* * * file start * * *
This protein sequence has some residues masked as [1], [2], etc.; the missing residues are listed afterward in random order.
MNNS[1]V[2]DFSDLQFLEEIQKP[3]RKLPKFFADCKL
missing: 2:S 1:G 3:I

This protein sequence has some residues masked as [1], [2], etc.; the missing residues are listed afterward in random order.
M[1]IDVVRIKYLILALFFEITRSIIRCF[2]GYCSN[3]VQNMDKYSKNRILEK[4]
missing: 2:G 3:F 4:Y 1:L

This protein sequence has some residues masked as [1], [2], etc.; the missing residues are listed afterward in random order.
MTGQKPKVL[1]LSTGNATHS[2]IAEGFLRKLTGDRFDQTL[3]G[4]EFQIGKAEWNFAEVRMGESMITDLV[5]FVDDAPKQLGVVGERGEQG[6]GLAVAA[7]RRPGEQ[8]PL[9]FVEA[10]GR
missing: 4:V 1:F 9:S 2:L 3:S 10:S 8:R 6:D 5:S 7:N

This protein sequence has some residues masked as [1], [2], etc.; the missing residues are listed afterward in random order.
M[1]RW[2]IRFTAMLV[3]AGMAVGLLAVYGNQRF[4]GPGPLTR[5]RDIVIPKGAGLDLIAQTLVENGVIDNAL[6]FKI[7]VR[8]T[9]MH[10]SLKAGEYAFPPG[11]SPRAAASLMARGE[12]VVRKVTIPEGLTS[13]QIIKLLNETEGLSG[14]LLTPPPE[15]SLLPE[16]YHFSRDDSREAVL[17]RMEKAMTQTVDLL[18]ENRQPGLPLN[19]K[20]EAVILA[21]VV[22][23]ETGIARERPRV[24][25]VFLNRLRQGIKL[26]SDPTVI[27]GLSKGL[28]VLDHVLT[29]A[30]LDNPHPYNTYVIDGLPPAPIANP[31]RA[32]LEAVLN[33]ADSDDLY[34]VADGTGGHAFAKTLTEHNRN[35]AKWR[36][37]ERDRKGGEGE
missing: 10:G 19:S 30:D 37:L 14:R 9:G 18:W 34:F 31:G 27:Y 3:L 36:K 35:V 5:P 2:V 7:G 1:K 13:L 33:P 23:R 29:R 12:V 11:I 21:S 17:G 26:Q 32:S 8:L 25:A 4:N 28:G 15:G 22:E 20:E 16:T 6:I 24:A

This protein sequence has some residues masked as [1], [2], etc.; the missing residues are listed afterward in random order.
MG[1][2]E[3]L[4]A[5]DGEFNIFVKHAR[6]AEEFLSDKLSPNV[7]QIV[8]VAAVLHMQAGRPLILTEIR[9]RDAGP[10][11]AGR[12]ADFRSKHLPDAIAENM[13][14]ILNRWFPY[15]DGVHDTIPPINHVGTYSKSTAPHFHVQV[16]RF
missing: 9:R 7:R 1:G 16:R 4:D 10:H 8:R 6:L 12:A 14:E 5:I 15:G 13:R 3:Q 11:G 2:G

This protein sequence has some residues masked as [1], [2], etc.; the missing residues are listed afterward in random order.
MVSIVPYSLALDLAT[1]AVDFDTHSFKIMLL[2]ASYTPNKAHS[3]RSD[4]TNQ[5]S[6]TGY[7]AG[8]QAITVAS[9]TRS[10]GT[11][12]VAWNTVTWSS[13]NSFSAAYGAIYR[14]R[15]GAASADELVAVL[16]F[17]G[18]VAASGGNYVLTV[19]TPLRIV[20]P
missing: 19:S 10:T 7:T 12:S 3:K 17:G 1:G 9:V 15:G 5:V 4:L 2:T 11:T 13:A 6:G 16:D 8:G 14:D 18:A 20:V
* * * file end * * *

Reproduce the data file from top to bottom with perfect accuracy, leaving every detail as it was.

This protein sequence has some residues masked as [1], [2], etc.; the missing residues are listed afterward in random order.
MNNS[1]V[2]DFSDLQFLEEIQKP[3]RKLPKFFADCKL
missing: 2:S 1:G 3:I

This protein sequence has some residues masked as [1], [2], etc.; the missing residues are listed afterward in random order.
M[1]IDVVRIKYLILALFFEITRSIIRCF[2]GYCSN[3]VQNMDKYSKNRILEK[4]
missing: 2:G 3:F 4:Y 1:L

This protein sequence has some residues masked as [1], [2], etc.; the missing residues are listed afterward in random order.
MTGQKPKVL[1]LSTGNATHS[2]IAEGFLRKLTGDRFDQTL[3]G[4]EFQIGKAEWNFAEVRMGESMITDLV[5]FVDDAPKQLGVVGERGEQG[6]GLAVAA[7]RRPGEQ[8]PL[9]FVEA[10]GR
missing: 4:V 1:F 9:S 2:L 3:S 10:S 8:R 6:D 5:S 7:N

This protein sequence has some residues masked as [1], [2], etc.; the missing residues are listed afterward in random order.
M[1]RW[2]IRFTAMLV[3]AGMAVGLLAVYGNQRF[4]GPGPLTR[5]RDIVIPKGAGLDLIAQTLVENGVIDNAL[6]FKI[7]VR[8]T[9]MH[10]SLKAGEYAFPPG[11]SPRAAASLMARGE[12]VVRKVTIPEGLTS[13]QIIKLLNETEGLSG[14]LLTPPPE[15]SLLPE[16]YHFSRDDSREAVL[17]RMEKAMTQTVDLL[18]ENRQPGLPLN[19]K[20]EAVILA[21]VV[22][23]ETGIARERPRV[24][25]VFLNRLRQGIKL[26]SDPTVI[27]GLSKGL[28]VLDHVLT[29]A[30]LDNPHPYNTYVIDGLPPAPIANP[31]RA[32]LEAVLN[33]ADSDDLY[34]VADGTGGHAFAKTLTEHNRN[35]AKWR[36][37]ERDRKGGEGE
missing: 10:G 19:S 30:D 37:L 14:R 9:G 18:W 34:F 31:G 27:Y 3:L 36:K 35:V 5:P 2:V 7:G 1:K 13:L 33:P 23:R 29:R 12:V 11:I 21:S 17:G 26:Q 32:S 8:L 25:A 4:N 28:G 15:G 22:E 20:E 16:T 6:I 24:A

This protein sequence has some residues masked as [1], [2], etc.; the missing residues are listed afterward in random order.
MG[1][2]E[3]L[4]A[5]DGEFNIFVKHAR[6]AEEFLSDKLSPNV[7]QIV[8]VAAVLHMQAGRPLILTEIR[9]RDAGP[10][11]AGR[12]ADFRSKHLPDAIAENM[13][14]ILNRWFPY[15]DGVHDTIPPINHVGTYSKSTAPHFHVQV[16]RF
missing: 9:R 7:R 1:G 16:R 4:D 10:H 8:R 6:L 12:A 14:E 5:I 15:G 13:R 3:Q 11:G 2:G

This protein sequence has some residues masked as [1], [2], etc.; the missing residues are listed afterward in random order.
MVSIVPYSLALDLAT[1]AVDFDTHSFKIMLL[2]ASYTPNKAHS[3]RSD[4]TNQ[5]S[6]TGY[7]AG[8]QAITVAS[9]TRS[10]GT[11][12]VAWNTVTWSS[13]NSFSAAYGAIYR[14]R[15]GAASADELVAVL[16]F[17]G[18]VAASGGNYVLTV[19]TPLRIV[20]P
missing: 19:S 10:T 7:T 12:S 3:K 17:G 1:G 9:V 15:G 5:V 4:L 2:T 11:T 13:A 6:G 16:D 8:G 14:D 18:A 20:V